If we stick with this same quarry example, were your deliverables simply handed to the client and you moved on to your next project, or did some joint analysis also take place?
Once we had processed the data, we sat down with them on site for half a day. We discussed and virtually placed, in 3D, their new plant items in various parts of the site in order to check issues such as sight lines, excavation volumes, interruptions to existing workflows etc.
I believe they will also now carry out some noise modelling, using our survey to predict noise levels at the boundaries of the site.
In addition to the eBee outputs, we also generated a full traditional contour map for their planning process whereby we digitised everything on site into AutoCAD format.
What kind of detail did your final orthomosaic of their site show?
Incredible detail. The final orthomosaic’s GSD, or ground sampling distance, was three centimetres per pixel. To put this in context, it was over 30 times higher resolution than the next available option. The ortho, or photo map, on its own, is an incredibly valuable asset when it comes to planning operations, as it means the smallest detail can be taken into account.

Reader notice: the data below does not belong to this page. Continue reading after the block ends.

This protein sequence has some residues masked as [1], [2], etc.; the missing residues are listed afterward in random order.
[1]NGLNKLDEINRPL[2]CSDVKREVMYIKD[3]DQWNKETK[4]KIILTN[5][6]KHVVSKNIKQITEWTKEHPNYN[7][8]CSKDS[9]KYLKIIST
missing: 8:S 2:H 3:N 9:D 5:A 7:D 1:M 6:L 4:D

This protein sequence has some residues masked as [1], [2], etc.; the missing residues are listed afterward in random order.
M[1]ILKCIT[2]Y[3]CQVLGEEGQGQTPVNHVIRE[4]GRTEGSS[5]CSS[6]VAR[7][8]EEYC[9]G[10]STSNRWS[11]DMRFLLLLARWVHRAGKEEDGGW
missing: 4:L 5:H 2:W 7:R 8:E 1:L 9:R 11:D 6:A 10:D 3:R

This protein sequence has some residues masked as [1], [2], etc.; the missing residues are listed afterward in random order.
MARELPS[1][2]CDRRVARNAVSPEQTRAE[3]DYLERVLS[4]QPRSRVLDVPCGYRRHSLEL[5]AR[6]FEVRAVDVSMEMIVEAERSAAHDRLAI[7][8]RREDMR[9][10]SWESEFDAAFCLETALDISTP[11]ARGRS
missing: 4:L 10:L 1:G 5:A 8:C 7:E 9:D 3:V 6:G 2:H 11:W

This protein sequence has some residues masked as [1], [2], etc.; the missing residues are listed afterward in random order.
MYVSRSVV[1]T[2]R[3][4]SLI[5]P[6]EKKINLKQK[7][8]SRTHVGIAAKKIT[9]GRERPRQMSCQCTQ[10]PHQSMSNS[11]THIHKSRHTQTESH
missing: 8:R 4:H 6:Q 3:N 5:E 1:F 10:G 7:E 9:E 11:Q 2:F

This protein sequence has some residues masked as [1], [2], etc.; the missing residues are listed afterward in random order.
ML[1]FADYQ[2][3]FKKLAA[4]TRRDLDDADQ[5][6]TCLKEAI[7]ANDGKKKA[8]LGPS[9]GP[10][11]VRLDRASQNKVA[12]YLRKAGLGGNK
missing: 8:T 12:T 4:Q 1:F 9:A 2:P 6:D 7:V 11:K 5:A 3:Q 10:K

And in terms of the absolute X, Y, Z accuracy of the data you supplied?
We generally quote that accuracy will be in the region of 50 to 100 millimetres, or two to three times the GSD of three centimetres, in this case, six to nine centimetres, which would be standard for the industry and processing software. Our checkpoints however usually confirm an accuracy in the region of sub-five centimetres.
“Wow” is generally their first reaction to the level of detail, but it’s when you explain what they can do with the data that they get most excited
You’ve carried out numerous aerial quarry surveys, for numerous clients, over the past few years. What is the typical feedback you receive from a new quarry client when they see the drone’s results for the first time?